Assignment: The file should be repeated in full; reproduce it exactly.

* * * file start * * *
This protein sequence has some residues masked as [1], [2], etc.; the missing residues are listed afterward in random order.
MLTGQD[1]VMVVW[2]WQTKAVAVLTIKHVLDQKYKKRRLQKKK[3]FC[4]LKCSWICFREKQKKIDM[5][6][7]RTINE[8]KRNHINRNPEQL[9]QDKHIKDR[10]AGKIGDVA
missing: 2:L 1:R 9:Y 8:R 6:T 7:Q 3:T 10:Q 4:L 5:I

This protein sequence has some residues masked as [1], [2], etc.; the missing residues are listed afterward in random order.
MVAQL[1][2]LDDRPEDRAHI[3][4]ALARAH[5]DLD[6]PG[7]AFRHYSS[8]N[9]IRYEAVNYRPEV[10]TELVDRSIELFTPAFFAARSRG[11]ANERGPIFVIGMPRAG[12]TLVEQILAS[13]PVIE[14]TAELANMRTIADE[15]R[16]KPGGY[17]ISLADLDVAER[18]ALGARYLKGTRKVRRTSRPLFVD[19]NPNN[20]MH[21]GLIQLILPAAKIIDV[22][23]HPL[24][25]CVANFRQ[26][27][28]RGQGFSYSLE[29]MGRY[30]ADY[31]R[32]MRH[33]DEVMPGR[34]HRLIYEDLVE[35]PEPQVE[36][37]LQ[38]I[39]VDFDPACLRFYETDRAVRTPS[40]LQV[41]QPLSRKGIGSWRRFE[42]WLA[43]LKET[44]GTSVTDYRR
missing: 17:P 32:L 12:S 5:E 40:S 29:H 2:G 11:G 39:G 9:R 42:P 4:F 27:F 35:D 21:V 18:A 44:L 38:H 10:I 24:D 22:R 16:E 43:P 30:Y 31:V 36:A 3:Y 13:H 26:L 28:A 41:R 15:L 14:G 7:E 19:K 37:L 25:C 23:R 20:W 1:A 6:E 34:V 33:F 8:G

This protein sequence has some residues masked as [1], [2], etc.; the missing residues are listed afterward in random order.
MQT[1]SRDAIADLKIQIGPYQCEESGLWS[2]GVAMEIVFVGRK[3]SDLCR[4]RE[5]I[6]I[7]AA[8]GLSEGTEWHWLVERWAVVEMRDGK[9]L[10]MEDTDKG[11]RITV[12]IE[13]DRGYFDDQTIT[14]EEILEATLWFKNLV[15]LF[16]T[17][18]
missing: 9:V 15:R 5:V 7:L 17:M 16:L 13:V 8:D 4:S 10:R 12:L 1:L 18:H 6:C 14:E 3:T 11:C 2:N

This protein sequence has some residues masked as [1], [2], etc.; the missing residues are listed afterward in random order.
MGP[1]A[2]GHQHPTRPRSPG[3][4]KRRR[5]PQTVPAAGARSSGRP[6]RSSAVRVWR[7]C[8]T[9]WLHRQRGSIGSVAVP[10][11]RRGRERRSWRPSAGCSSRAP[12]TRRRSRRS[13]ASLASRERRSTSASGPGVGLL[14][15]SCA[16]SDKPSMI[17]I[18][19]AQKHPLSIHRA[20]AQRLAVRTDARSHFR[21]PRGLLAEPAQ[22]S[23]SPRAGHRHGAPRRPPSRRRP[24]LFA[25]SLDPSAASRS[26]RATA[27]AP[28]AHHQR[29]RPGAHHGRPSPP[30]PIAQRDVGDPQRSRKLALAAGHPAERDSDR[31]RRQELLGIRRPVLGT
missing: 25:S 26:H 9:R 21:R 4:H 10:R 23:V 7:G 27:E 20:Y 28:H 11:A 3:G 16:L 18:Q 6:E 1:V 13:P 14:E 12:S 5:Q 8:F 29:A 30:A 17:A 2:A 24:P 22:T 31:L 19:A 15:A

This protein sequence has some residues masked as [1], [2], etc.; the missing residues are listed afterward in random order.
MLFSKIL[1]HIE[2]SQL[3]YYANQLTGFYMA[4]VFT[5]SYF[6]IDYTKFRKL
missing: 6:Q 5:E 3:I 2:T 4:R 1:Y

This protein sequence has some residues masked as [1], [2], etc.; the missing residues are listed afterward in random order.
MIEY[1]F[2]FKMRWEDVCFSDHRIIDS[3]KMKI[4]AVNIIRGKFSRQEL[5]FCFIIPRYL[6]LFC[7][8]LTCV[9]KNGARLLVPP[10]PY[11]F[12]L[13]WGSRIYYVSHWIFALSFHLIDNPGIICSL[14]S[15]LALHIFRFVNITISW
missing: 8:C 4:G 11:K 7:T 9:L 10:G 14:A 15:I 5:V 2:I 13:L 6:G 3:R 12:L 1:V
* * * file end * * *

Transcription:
This protein sequence has some residues masked as [1], [2], etc.; the missing residues are listed afterward in random order.
MLTGQD[1]VMVVW[2]WQTKAVAVLTIKHVLDQKYKKRRLQKKK[3]FC[4]LKCSWICFREKQKKIDM[5][6][7]RTINE[8]KRNHINRNPEQL[9]QDKHIKDR[10]AGKIGDVA
missing: 2:L 1:R 9:Y 8:R 6:T 7:Q 3:T 10:Q 4:L 5:I

This protein sequence has some residues masked as [1], [2], etc.; the missing residues are listed afterward in random order.
MVAQL[1][2]LDDRPEDRAHI[3][4]ALARAH[5]DLD[6]PG[7]AFRHYSS[8]N[9]IRYEAVNYRPEV[10]TELVDRSIELFTPAFFAARSRG[11]ANERGPIFVIGMPRAG[12]TLVEQILAS[13]PVIE[14]TAELANMRTIADE[15]R[16]KPGGY[17]ISLADLDVAER[18]ALGARYLKGTRKVRRTSRPLFVD[19]NPNN[20]MH[21]GLIQLILPAAKIIDV[22][23]HPL[24][25]CVANFRQ[26][27][28]RGQGFSYSLE[29]MGRY[30]ADY[31]R[32]MRH[33]DEVMPGR[34]HRLIYEDLVE[35]PEPQVE[36][37]LQ[38]I[39]VDFDPACLRFYETDRAVRTPS[40]LQV[41]QPLSRKGIGSWRRFE[42]WLA[43]LKET[44]GTSVTDYRR
missing: 17:P 32:L 12:S 5:E 40:S 29:H 2:G 11:G 39:G 9:R 42:P 4:F 27:F 35:D 21:V 18:A 44:L 38:H 10:I 24:D 22:R 16:E 43:P 30:Y 31:V 36:A 3:Y 13:H 26:L 28:A 41:R 15:L 14:G 7:E 19:K 37:L 25:C 23:R 20:W 1:A 6:E 34:V 33:F 8:G

This protein sequence has some residues masked as [1], [2], etc.; the missing residues are listed afterward in random order.
MQT[1]SRDAIADLKIQIGPYQCEESGLWS[2]GVAMEIVFVGRK[3]SDLCR[4]RE[5]I[6]I[7]AA[8]GLSEGTEWHWLVERWAVVEMRDGK[9]L[10]MEDTDKG[11]RITV[12]IE[13]DRGYFDDQTIT[14]EEILEATLWFKNLV[15]LF[16]T[17][18]
missing: 9:V 15:R 5:V 7:L 17:M 16:L 13:V 8:D 4:S 10:R 12:L 1:L 18:H 6:C 14:E 3:T 11:C 2:N

This protein sequence has some residues masked as [1], [2], etc.; the missing residues are listed afterward in random order.
MGP[1]A[2]GHQHPTRPRSPG[3][4]KRRR[5]PQTVPAAGARSSGRP[6]RSSAVRVWR[7]C[8]T[9]WLHRQRGSIGSVAVP[10][11]RRGRERRSWRPSAGCSSRAP[12]TRRRSRRS[13]ASLASRERRSTSASGPGVGLL[14][15]SCA[16]SDKPSMI[17]I[18][19]AQKHPLSIHRA[20]AQRLAVRTDARSHFR[21]PRGLLAEPAQ[22]S[23]SPRAGHRHGAPRRPPSRRRP[24]LFA[25]SLDPSAASRS[26]RATA[27]AP[28]AHHQR[29]RPGAHHGRPSPP[30]PIAQRDVGDPQRSRKLALAAGHPAERDSDR[31]RRQELLGIRRPVLGT
missing: 25:S 26:H 9:R 21:R 4:H 10:R 23:V 7:G 27:E 20:Y 28:H 11:A 3:G 16:L 18:Q 6:E 1:V 13:P 14:E 12:S 5:Q 8:F 29:A 30:A 17:A 2:A 24:P 22:T 31:L 19:A 15:A

This protein sequence has some residues masked as [1], [2], etc.; the missing residues are listed afterward in random order.
MLFSKIL[1]HIE[2]SQL[3]YYANQLTGFYMA[4]VFT[5]SYF[6]IDYTKFRKL
missing: 6:Q 5:E 3:I 2:T 4:R 1:Y

This protein sequence has some residues masked as [1], [2], etc.; the missing residues are listed afterward in random order.
MIEY[1]F[2]FKMRWEDVCFSDHRIIDS[3]KMKI[4]AVNIIRGKFSRQEL[5]FCFIIPRYL[6]LFC[7][8]LTCV[9]KNGARLLVPP[10]PY[11]F[12]L[13]WGSRIYYVSHWIFALSFHLIDNPGIICSL[14]S[15]LALHIFRFVNITISW
missing: 8:C 4:G 11:K 7:T 9:L 10:G 14:A 15:I 5:V 2:I 13:L 6:G 3:R 12:L 1:V